When ordering print materials there are many things to consider; things that may have never crossed your mind until your printer asks you what you prefer. Here are a few things that you should determine before asking for a quote from your printer.
- Quantity: Sounds like a no-brainer right? But you wouldn’t believe how many times a client requests a quote without giving specific quantities. Many people think, “Well, why does the quantity matter? I want to know the price before I decide on a quantity.” Quantity is important for an accurate quote because the higher the quantity the lower the price per unit. For example, if you plan on ordering brochures as you need them and you decide to order 250 today and then in a month order another 250, it would probably be a wise decision to order 500 the first time around because you will actually be saving money. If you are unsure about the exact quantity, give us a few different quantities to quote on (e.g. 100, 250, 500, and 1000).
- Ink Colors: This can be a bit confusing to some people who are not familiar with the printing process. First let’s talk about Full Color Process printing. Without getting too technical; process printing basically uses 4 inks to create all colors that your document uses. These ink colors are Cyan, Magenta, Yellow, and Black. See the image below to see what I mean.
Cyan, magenta, yellow, and black mix together at different densities to create a full color image during full color printing.
Process Printing is used when your document has full color imagery or has a variety of colors used throughout the artwork. Results may very slightly from project to project when using process printing. In contrast, spot color printing uses only the inks you specify, these inks are chosen from a swatch booklet called the Pantone Matching System (PMS). Pantone colors are premixed inks which will give you the same result every time they are used. Most companies assign pantone colors to their logos to keep a consistent color throughout all of their branding. Spot colors are often used on items such as business cards, letterhead and monotone artwork. Though you can use many spot colors on one piece, it is more cost effective to use either one or two spot colors when printing your pieces. If you have more than that, we suggest going to full color process printing.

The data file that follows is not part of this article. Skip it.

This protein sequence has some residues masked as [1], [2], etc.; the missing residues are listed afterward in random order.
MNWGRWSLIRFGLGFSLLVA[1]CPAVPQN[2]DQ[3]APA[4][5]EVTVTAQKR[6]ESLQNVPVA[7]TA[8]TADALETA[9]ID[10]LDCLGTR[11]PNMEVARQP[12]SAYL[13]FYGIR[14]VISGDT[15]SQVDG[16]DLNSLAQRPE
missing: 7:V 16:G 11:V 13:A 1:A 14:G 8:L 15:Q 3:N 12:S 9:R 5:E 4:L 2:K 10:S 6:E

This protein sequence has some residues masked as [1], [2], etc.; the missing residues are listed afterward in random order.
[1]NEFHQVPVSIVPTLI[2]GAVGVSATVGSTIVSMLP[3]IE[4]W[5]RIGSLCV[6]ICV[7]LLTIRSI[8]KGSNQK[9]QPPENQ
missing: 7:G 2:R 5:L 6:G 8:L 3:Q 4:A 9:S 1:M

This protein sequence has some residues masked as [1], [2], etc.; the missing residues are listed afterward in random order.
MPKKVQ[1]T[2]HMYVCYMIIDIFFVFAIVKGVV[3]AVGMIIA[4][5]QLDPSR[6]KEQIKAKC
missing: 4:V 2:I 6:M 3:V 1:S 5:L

- Flat Size vs. Finish Size: Many printed pieces such as brochures or greeting cards start off as one size (flat size) and then get folded to their final size (finish size). Here is an example: If you want to print a batch of standard, tri-fold brochures your flat vs. finish size specs might look like this “Flat Size: 8.5″ x 11″ Finish Size: 8.5″ x 3.66″” This lets them know that there will be some extra work after the piece is printed whether it be cutting, folding, etc. (in this case, folding only).
- Stock Color: In many cases your paper stock will just be white, but there are those times when you might want a different color for a special project or you might prefer to have your stationery and business cards on colored stock. Make sure you let them know what color you are looking for. Most printers have sample books that you can look through to get a better idea of what you are looking for, just stop by and ask if you can take a look. Also be aware that different stock manufacturing companies call their stock colors different things. For example, if your printer uses Neenah Paper, they might call a paper color “ivory” when Carnival Paper might call it “off white”. If you are unsure, ask for your printer to send you a sample or ask to look at their sample books.